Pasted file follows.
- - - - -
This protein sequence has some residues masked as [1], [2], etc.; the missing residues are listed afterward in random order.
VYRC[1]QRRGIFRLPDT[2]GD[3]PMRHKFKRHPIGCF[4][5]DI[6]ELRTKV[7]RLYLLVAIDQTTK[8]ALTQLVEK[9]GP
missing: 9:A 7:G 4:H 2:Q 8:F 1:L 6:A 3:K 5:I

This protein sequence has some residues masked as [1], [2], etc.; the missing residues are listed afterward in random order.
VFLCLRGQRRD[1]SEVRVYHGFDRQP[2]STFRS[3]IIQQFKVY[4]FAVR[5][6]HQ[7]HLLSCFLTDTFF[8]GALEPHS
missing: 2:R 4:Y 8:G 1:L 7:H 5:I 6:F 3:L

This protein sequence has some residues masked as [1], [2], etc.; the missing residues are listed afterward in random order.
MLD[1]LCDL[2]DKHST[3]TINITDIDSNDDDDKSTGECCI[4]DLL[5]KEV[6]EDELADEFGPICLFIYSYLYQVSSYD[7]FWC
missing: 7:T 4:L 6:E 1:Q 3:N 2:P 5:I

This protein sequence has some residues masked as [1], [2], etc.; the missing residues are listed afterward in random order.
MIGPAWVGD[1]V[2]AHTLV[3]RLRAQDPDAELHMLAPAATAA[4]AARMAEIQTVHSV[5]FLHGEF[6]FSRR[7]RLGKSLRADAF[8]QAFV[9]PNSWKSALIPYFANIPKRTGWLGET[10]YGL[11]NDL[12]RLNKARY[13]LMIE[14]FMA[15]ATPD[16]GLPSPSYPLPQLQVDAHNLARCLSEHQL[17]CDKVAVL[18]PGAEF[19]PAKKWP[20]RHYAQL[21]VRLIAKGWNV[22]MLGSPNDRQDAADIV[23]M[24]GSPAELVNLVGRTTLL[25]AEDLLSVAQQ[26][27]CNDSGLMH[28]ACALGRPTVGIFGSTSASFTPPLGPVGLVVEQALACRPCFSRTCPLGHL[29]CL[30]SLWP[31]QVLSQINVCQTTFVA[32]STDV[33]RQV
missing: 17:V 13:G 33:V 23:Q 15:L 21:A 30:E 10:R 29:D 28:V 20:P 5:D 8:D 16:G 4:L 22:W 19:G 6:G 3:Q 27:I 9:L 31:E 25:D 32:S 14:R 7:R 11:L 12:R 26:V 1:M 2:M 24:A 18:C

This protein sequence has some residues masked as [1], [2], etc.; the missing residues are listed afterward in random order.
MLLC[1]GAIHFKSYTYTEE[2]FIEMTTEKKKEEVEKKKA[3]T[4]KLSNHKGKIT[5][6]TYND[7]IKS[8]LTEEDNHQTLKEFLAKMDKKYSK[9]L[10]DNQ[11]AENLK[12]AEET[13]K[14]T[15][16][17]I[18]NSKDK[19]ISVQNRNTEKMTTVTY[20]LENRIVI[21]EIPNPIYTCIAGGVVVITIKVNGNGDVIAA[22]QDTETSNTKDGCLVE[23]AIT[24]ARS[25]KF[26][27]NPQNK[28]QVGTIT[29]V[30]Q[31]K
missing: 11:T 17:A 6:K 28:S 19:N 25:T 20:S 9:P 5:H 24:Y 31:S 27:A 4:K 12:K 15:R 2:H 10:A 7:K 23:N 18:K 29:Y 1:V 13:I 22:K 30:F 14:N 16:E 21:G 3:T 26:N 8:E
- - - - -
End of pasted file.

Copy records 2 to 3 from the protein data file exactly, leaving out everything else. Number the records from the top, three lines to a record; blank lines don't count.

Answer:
This protein sequence has some residues masked as [1], [2], etc.; the missing residues are listed afterward in random order.
VFLCLRGQRRD[1]SEVRVYHGFDRQP[2]STFRS[3]IIQQFKVY[4]FAVR[5][6]HQ[7]HLLSCFLTDTFF[8]GALEPHS
missing: 2:R 4:Y 8:G 1:L 7:H 5:I 6:F 3:L

This protein sequence has some residues masked as [1], [2], etc.; the missing residues are listed afterward in random order.
MLD[1]LCDL[2]DKHST[3]TINITDIDSNDDDDKSTGECCI[4]DLL[5]KEV[6]EDELADEFGPICLFIYSYLYQVSSYD[7]FWC
missing: 7:T 4:L 6:E 1:Q 3:N 2:P 5:I